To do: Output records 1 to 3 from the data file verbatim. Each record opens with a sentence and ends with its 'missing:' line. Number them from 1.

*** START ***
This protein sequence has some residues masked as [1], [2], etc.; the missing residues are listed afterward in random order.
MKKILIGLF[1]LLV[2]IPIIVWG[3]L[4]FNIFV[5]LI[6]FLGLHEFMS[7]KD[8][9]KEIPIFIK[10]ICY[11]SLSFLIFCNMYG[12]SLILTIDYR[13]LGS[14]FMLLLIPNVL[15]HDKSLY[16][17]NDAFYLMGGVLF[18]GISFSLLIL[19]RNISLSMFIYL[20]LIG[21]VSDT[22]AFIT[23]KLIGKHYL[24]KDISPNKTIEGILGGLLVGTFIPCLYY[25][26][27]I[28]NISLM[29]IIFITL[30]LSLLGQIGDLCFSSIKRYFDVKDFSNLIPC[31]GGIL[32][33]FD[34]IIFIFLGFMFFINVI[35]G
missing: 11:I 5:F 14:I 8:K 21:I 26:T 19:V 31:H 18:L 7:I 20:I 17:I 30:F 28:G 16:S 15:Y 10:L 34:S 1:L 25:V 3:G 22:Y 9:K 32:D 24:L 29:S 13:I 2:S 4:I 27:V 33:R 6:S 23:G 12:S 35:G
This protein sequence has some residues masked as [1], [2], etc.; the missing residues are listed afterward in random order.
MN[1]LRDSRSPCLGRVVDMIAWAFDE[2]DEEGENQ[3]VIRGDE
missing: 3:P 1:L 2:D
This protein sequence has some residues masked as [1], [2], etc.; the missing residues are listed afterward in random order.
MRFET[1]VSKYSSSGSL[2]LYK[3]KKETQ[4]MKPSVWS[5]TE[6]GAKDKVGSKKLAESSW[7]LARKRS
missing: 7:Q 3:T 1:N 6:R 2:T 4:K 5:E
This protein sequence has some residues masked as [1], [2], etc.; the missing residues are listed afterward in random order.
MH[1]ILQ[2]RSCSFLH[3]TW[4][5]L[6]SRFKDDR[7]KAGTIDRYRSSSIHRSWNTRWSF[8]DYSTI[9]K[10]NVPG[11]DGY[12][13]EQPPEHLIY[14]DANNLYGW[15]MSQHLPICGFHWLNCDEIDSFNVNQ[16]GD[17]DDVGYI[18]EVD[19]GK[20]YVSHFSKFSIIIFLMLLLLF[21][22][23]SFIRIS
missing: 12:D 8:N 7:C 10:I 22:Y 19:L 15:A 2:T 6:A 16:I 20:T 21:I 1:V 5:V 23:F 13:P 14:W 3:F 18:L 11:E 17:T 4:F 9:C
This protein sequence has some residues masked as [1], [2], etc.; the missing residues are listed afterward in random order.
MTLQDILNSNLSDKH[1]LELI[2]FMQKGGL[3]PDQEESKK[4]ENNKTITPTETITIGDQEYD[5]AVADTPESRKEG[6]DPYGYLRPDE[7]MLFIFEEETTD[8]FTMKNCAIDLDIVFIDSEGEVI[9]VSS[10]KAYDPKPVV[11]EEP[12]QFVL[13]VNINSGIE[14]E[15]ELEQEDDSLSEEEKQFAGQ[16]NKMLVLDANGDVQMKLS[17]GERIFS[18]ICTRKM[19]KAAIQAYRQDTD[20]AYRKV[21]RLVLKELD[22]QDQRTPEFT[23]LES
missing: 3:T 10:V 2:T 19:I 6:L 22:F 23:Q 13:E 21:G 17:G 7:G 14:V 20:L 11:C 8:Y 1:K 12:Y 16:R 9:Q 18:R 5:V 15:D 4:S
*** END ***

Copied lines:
This protein sequence has some residues masked as [1], [2], etc.; the missing residues are listed afterward in random order.
MKKILIGLF[1]LLV[2]IPIIVWG[3]L[4]FNIFV[5]LI[6]FLGLHEFMS[7]KD[8][9]KEIPIFIK[10]ICY[11]SLSFLIFCNMYG[12]SLILTIDYR[13]LGS[14]FMLLLIPNVL[15]HDKSLY[16][17]NDAFYLMGGVLF[18]GISFSLLIL[19]RNISLSMFIYL[20]LIG[21]VSDT[22]AFIT[23]KLIGKHYL[24]KDISPNKTIEGILGGLLVGTFIPCLYY[25][26][27]I[28]NISLM[29]IIFITL[30]LSLLGQIGDLCFSSIKRYFDVKDFSNLIPC[31]GGIL[32][33]FD[34]IIFIFLGFMFFINVI[35]G
missing: 11:I 5:F 14:I 8:K 21:I 26:T 19:V 31:H 18:L 7:I 20:I 17:I 30:F 28:G 16:S 15:Y 10:L 34:S 1:L 25:V 3:G 22:Y 9:K 32:D 24:L 29:S 13:I 2:S 4:I 27:V 33:R 6:S 23:G 12:S 35:G
This protein sequence has some residues masked as [1], [2], etc.; the missing residues are listed afterward in random order.
MN[1]LRDSRSPCLGRVVDMIAWAFDE[2]DEEGENQ[3]VIRGDE
missing: 3:P 1:L 2:D
This protein sequence has some residues masked as [1], [2], etc.; the missing residues are listed afterward in random order.
MRFET[1]VSKYSSSGSL[2]LYK[3]KKETQ[4]MKPSVWS[5]TE[6]GAKDKVGSKKLAESSW[7]LARKRS
missing: 7:Q 3:T 1:N 6:R 2:T 4:K 5:E